Friday, May 11, 2007

 

Photos prove damage caused by trawlers; Globe and Mail Article



Vessels turn firm sea bottoms into ooze, destroying habitats


The image, sent to him by Kyle Van Houtan, an environmental scientist at Duke University in North Carolina, was a picture of a Chinese trawler fleet at work in the ocean off the mouth of the Yangtze River.

Behind the trawlers were what Mr. Pauly has named “mud trails” – great plumes of sediment churned up as the weighted nets plowed along the ocean floor.
This satellite photo shows mud trails made by shrimp trawlers as they churn along in the ocean off the mouth of the Yangtze River.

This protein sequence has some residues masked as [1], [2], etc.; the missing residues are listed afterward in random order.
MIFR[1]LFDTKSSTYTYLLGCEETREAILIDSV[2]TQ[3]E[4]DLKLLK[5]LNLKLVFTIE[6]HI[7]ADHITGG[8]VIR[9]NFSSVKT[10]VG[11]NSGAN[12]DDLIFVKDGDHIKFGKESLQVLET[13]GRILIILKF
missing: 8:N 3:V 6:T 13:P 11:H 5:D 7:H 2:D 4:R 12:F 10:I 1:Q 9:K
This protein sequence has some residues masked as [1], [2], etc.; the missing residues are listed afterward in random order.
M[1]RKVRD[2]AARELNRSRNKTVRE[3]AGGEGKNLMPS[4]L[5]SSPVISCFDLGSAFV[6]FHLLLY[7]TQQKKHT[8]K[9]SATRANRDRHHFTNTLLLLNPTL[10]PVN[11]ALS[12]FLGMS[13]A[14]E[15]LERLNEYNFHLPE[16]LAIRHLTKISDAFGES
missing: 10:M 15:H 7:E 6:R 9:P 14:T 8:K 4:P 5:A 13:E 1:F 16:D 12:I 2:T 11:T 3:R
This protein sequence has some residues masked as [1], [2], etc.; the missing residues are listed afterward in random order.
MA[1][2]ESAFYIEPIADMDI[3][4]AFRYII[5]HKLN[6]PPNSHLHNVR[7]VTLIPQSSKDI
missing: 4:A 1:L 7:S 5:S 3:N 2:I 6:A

This satellite photo shows mud trails made by shrimp trawlers as they churn along in the ocean off the mouth of the Yangtze River.

“Divers have filmed this mud before,” said Mr. Pauly, who in 1998 wrote a seminal research paper that coined the term “fishing down the food web” to describe how commercial fishing is depleting the world's oceans.

“What was not known before was that you could see these mud trails from space. I was flabbergasted by it.”
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The first of the pictures was to appear today in the science journal Nature.

Article is available by subscription only. SnapshotGhosts of destruction
60% of the worlds bottom dragging takes place on the 40% of the Grand Banks which lies outside the arbitrary 200 mile limit of the Newfoundland and Labrador Grand Banks.

Read the entire article here.
http://www.theglobeandmail.com/servlet/story/RTGAM.20070510.wbctrawler10/BNStory/Science/

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